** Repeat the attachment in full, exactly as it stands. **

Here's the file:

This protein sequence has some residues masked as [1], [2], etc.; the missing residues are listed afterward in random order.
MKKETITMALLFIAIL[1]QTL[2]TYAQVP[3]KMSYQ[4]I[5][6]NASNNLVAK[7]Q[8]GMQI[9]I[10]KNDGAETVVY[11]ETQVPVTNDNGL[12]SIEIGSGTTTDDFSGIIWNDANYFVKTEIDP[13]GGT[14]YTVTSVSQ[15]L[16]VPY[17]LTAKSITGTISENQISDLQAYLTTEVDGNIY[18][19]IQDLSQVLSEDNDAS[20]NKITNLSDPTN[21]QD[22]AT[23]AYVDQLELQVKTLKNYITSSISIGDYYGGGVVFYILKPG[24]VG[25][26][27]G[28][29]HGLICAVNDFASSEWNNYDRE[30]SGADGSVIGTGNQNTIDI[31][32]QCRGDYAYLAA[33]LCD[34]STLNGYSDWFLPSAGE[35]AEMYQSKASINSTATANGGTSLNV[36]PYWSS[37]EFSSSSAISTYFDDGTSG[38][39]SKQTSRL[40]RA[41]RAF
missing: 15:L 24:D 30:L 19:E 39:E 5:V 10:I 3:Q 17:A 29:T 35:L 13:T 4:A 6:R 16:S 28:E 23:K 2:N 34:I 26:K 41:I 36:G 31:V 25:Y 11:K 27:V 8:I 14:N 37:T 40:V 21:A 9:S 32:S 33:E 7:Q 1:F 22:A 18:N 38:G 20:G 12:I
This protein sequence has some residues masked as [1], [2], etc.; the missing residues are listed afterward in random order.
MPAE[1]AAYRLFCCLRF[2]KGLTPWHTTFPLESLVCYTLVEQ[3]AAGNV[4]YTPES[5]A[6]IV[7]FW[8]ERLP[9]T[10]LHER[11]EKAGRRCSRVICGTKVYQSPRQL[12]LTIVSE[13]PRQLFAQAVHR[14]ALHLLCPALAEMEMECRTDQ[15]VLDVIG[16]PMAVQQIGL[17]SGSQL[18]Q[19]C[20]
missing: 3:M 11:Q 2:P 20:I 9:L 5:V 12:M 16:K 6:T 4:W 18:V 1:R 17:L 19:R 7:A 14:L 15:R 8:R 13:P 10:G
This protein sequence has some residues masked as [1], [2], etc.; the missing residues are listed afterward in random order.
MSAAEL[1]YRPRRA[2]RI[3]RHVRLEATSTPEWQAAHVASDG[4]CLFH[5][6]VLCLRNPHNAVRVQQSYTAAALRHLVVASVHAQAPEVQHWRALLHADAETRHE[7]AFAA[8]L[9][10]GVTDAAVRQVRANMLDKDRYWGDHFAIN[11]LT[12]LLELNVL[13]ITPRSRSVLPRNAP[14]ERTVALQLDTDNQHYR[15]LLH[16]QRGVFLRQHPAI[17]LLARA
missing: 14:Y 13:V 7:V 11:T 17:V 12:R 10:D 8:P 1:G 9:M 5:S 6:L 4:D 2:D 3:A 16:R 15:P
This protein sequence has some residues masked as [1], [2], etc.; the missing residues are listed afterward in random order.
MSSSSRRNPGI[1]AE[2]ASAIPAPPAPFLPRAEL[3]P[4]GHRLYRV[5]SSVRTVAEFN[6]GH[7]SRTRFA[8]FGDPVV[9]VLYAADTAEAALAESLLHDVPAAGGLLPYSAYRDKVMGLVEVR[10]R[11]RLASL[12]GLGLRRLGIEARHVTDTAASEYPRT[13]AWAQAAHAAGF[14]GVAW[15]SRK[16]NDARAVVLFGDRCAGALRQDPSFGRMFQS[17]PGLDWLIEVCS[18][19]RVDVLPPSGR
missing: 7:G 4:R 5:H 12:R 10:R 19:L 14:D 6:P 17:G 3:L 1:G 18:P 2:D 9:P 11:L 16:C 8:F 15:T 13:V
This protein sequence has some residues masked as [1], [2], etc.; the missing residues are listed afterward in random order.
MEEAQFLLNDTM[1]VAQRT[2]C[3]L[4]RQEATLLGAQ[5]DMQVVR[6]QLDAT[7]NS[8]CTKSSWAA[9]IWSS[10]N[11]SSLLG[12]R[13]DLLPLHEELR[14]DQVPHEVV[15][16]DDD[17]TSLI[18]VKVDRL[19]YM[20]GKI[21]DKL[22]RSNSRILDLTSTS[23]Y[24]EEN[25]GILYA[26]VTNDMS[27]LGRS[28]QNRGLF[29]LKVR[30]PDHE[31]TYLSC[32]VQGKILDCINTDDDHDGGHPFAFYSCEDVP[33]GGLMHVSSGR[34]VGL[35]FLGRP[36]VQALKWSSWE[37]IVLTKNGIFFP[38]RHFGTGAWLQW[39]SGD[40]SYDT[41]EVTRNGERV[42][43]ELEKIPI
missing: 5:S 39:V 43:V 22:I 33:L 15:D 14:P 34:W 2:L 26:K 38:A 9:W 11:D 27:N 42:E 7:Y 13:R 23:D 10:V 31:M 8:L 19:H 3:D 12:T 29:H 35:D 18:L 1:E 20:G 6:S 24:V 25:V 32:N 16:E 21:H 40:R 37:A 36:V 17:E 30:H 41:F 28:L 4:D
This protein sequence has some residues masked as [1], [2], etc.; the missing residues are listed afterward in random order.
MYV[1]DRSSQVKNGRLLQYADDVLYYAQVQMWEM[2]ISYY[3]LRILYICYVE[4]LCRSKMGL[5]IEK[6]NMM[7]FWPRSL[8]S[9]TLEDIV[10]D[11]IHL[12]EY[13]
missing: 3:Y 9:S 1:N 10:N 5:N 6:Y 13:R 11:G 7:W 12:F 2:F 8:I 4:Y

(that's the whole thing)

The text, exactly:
This protein sequence has some residues masked as [1], [2], etc.; the missing residues are listed afterward in random order.
MKKETITMALLFIAIL[1]QTL[2]TYAQVP[3]KMSYQ[4]I[5][6]NASNNLVAK[7]Q[8]GMQI[9]I[10]KNDGAETVVY[11]ETQVPVTNDNGL[12]SIEIGSGTTTDDFSGIIWNDANYFVKTEIDP[13]GGT[14]YTVTSVSQ[15]L[16]VPY[17]LTAKSITGTISENQISDLQAYLTTEVDGNIY[18][19]IQDLSQVLSEDNDAS[20]NKITNLSDPTN[21]QD[22]AT[23]AYVDQLELQVKTLKNYITSSISIGDYYGGGVVFYILKPG[24]VG[25][26][27]G[28][29]HGLICAVNDFASSEWNNYDRE[30]SGADGSVIGTGNQNTIDI[31][32]QCRGDYAYLAA[33]LCD[34]STLNGYSDWFLPSAGE[35]AEMYQSKASINSTATANGGTSLNV[36]PYWSS[37]EFSSSSAISTYFDDGTSG[38][39]SKQTSRL[40]RA[41]RAF
missing: 15:L 24:D 30:L 19:E 39:E 5:V 10:I 3:Q 17:A 29:T 35:L 13:T 4:A 6:R 16:S 28:E 23:K 2:N 34:I 26:K 41:I 36:G 31:V 25:Y 11:K 27:V 8:I 14:N 37:T 40:V 21:A 9:S 32:S 33:E 7:Q 1:F 22:A 18:N 38:G 20:G 12:I
This protein sequence has some residues masked as [1], [2], etc.; the missing residues are listed afterward in random order.
MPAE[1]AAYRLFCCLRF[2]KGLTPWHTTFPLESLVCYTLVEQ[3]AAGNV[4]YTPES[5]A[6]IV[7]FW[8]ERLP[9]T[10]LHER[11]EKAGRRCSRVICGTKVYQSPRQL[12]LTIVSE[13]PRQLFAQAVHR[14]ALHLLCPALAEMEMECRTDQ[15]VLDVIG[16]PMAVQQIGL[17]SGSQL[18]Q[19]C[20]
missing: 3:M 11:Q 2:P 20:I 9:L 5:V 12:M 16:K 6:T 4:W 18:V 1:R 17:L 19:R 7:A 14:L 15:R 8:R 13:P 10:G
This protein sequence has some residues masked as [1], [2], etc.; the missing residues are listed afterward in random order.
MSAAEL[1]YRPRRA[2]RI[3]RHVRLEATSTPEWQAAHVASDG[4]CLFH[5][6]VLCLRNPHNAVRVQQSYTAAALRHLVVASVHAQAPEVQHWRALLHADAETRHE[7]AFAA[8]L[9][10]GVTDAAVRQVRANMLDKDRYWGDHFAIN[11]LT[12]LLELNVL[13]ITPRSRSVLPRNAP[14]ERTVALQLDTDNQHYR[15]LLH[16]QRGVFLRQHPAI[17]LLARA
missing: 14:Y 13:V 7:V 11:T 17:V 12:R 10:D 8:P 1:G 9:M 5:S 6:L 4:D 2:D 3:A 16:R 15:P
This protein sequence has some residues masked as [1], [2], etc.; the missing residues are listed afterward in random order.
MSSSSRRNPGI[1]AE[2]ASAIPAPPAPFLPRAEL[3]P[4]GHRLYRV[5]SSVRTVAEFN[6]GH[7]SRTRFA[8]FGDPVV[9]VLYAADTAEAALAESLLHDVPAAGGLLPYSAYRDKVMGLVEVR[10]R[11]RLASL[12]GLGLRRLGIEARHVTDTAASEYPRT[13]AWAQAAHAAGF[14]GVAW[15]SRK[16]NDARAVVLFGDRCAGALRQDPSFGRMFQS[17]PGLDWLIEVCS[18][19]RVDVLPPSGR
missing: 7:G 4:R 5:H 12:R 10:R 19:L 14:D 6:P 17:G 3:L 1:G 18:P 2:D 9:P 11:L 16:C 8:F 15:T 13:V
This protein sequence has some residues masked as [1], [2], etc.; the missing residues are listed afterward in random order.
MEEAQFLLNDTM[1]VAQRT[2]C[3]L[4]RQEATLLGAQ[5]DMQVVR[6]QLDAT[7]NS[8]CTKSSWAA[9]IWSS[10]N[11]SSLLG[12]R[13]DLLPLHEELR[14]DQVPHEVV[15][16]DDD[17]TSLI[18]VKVDRL[19]YM[20]GKI[21]DKL[22]RSNSRILDLTSTS[23]Y[24]EEN[25]GILYA[26]VTNDMS[27]LGRS[28]QNRGLF[29]LKVR[30]PDHE[31]TYLSC[32]VQGKILDCINTDDDHDGGHPFAFYSCEDVP[33]GGLMHVSSGR[34]VGL[35]FLGRP[36]VQALKWSSWE[37]IVLTKNGIFFP[38]RHFGTGAWLQW[39]SGD[40]SYDT[41]EVTRNGERV[42][43]ELEKIPI
missing: 5:S 39:V 43:V 22:I 33:L 15:D 14:P 34:W 2:L 26:K 38:A 9:W 11:D 27:N 42:E 7:Y 13:R 23:D 10:V 31:M 8:L 19:H 3:D 12:T 29:H 35:D 18:L 1:E 20:G 6:S 24:V 25:V 32:N 16:E 21:H 40:R 37:A 36:V 17:E 30:H 41:F 28:L 4:D
This protein sequence has some residues masked as [1], [2], etc.; the missing residues are listed afterward in random order.
MYV[1]DRSSQVKNGRLLQYADDVLYYAQVQMWEM[2]ISYY[3]LRILYICYVE[4]LCRSKMGL[5]IEK[6]NMM[7]FWPRSL[8]S[9]TLEDIV[10]D[11]IHL[12]EY[13]
missing: 3:Y 9:S 1:N 10:N 5:N 6:Y 13:R 11:G 7:W 12:F 2:F 8:I 4:Y